His dad always made sure he had the trendiest things, fiberglass skateboards and new dirt bikes that were the envy of the neighborhood. But one of the best gifts Detroit Lions GM Brad Holmes ever received was the weight set his father, Melvin, bought him in eighth grade.
Holmes kept the weights on the screened-in back patio at his house in Florida. He worked out with them religiously in high school. And more importantly, he took to heart the message his father gave him with his gift that day.
“He told me, back then he goes, ‘Brad, it’s not about what you’re doing when everybody’s watching, it’s about what you’re doing when nobody’s watching,’” Holmes recalled in a sit-down interview with the Free Press this week. “Cause you can work out with the team or whatever, or practice and all that stuff, and he said it’ll be all about what you’re doing when no one’s watching. And I’ll never forget that. And just the work ethic part of it, that’s kind of what he instilled in me.”
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Five-and-a-half years after his father passed away following a series of strokes, Brad said Melvin remains a driving force in his life as he tries to take the Detroit Lions to heights they never have reached before.
It was Melvin, a former offensive lineman with the Pittsburgh Steelers, who stoked Brad’s desire to work in an NFL front office when Brad briefly considered trying to go the practice squad route following his unheralded playing career at North Carolina A&T.
It was Melvin who told Brad not to worry about money when he was lamenting the pittance he made as a scouting intern with the then-St. Louis Rams.
And it was Melvin and that weight set that crossed Brad’s mind after he learned he was being named captain of his college football team.
Holmes, who was named Lions GM in January, was by himself running the hill outside North Carolina A&T’s stadium one day before his senior season. On one of his sprints, he reached the top of the hill just as then-Aggies offensive coordinator Allan Gerber was passing by in his car.
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“It was like simultaneously as soon as I came up and that’s when he was like, ‘Brad, what are you doing man?’” Holmes recalled. “I was like, ‘Coach, I’m just getting some work in.’ He goes, ‘Well, keep that work up, you’ve been elected captain.’ I was like, ‘Wow, that’s pretty cool.’”
When Holmes finished his workout, he said the “walk back to the dorm made me reflect back on that moment when (my dad) bought me that weight set and was like, ‘Dad, you’re right.’”
“Brad Holmes to me was, if you didn’t know who Mel was, if you didn’t know who his daddy was, if you didn’t know his lineage, he was a kid that immediately, he walked in the door, carries himself with grace, carries himself with an air of seriousness,” Gerber said. “He had a job to do and was going to get it done. He was that guy that, while he was not blessed with 6-5, while he was not blessed with 4.5 (time in the 40-yard dash), he was blessed with a grit and a determination that you just knew he was going to be successful. And to read about his journey to what is now, probably the pinnacle of any career, does not surprise me at all.”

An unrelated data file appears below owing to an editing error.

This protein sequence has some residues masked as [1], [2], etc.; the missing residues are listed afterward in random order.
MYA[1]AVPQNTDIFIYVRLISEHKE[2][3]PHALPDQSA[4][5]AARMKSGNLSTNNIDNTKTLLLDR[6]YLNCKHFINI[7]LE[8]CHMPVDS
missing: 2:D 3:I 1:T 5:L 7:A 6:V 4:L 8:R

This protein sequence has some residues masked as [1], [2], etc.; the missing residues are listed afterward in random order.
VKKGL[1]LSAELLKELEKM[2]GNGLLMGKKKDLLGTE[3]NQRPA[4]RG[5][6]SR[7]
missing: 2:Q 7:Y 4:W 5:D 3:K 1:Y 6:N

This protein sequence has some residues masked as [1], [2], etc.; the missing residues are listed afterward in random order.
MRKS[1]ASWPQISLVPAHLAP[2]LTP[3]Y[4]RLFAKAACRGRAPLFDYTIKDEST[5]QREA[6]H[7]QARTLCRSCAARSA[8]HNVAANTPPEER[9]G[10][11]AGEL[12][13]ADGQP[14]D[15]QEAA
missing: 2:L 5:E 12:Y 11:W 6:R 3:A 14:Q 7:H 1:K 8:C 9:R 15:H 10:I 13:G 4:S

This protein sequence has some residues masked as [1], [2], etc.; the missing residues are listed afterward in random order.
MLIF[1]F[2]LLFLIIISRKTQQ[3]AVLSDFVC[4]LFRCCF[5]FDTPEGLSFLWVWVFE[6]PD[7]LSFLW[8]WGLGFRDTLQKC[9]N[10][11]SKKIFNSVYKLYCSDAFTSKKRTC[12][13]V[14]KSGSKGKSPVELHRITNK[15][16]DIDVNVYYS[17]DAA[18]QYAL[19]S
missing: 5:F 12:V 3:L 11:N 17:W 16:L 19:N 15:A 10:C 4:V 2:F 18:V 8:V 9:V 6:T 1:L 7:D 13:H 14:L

Joan Holmes, Brad’s mother, said Brad and his father bonded over football throughout Brad’s formative years.
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The two often watched games together, with Mel imparting his encyclopedic knowledge of the sport and players on Brad.
When Brad played, Mel watched quietly from the stands, saving his coaching tips and suggestions for after the game.
And Brad chose to attend Mel’s alma matter and even attempted to follow in his dad’s footsteps as a business major, before his mother convinced him he was more suited for a career in marketing or communications.
For Christmas last year, Joan gave Brad a framed and enlarged picture of him sitting on his father’s lap as a youth, dressed in Pittsburgh Steelers pajamas, wide-eyed with a soft smile on his face.
Brad paused to avoid getting emotional as he shared what the gift meant to him this week.
“I knew how close he was with his father,” Joan Holmes said. “And I knew how much that would mean to him because he always felt that his father was his silent cheerleader (who) kind of geared him in the right direction.”
As Melvin’s health deteriorated late in life, Brad always made a point to check on his dad. And after Melvin died on Christmas Eve in 2015, when Joan was preparing a local minister to officiate Melvin’s funeral, Brad told her he wanted to give the eulogy and delivered a heartwarming oratory about his father’s love and guidance, complete with tales of the weight set and other gifts he gave Brad as a kid.
The weights are no more, lost in a move or disposed of many years ago. But to Holmes they still symbolize the long hours and late nights he worked when no one was watching, like his father encouraged him to do all those years ago.
“Just trying to be the best I can be at my craft in terms of, you can never watch enough film, you can never get enough information on a player. Making sure that when, in those draft meetings, that I’m presenting the best, most accurate information that I possibly can. That was my drive, I just always wanted to be the best,” Holmes said.
“I’ll never forget, when my wife, we started dating, she was probably one of the first few that really actually understood like, yeah, I’ve been out all week, working on the road, and it’s a Friday, I finally got home and it’s 11 o’clock and I’m working. At first, she was like, ‘I understand, it’s part of it.’ But yeah, that’s a part that, nobody’s watching. That’s part of it. It’s never really obstructed me or deterred me. It’s worked out so far.”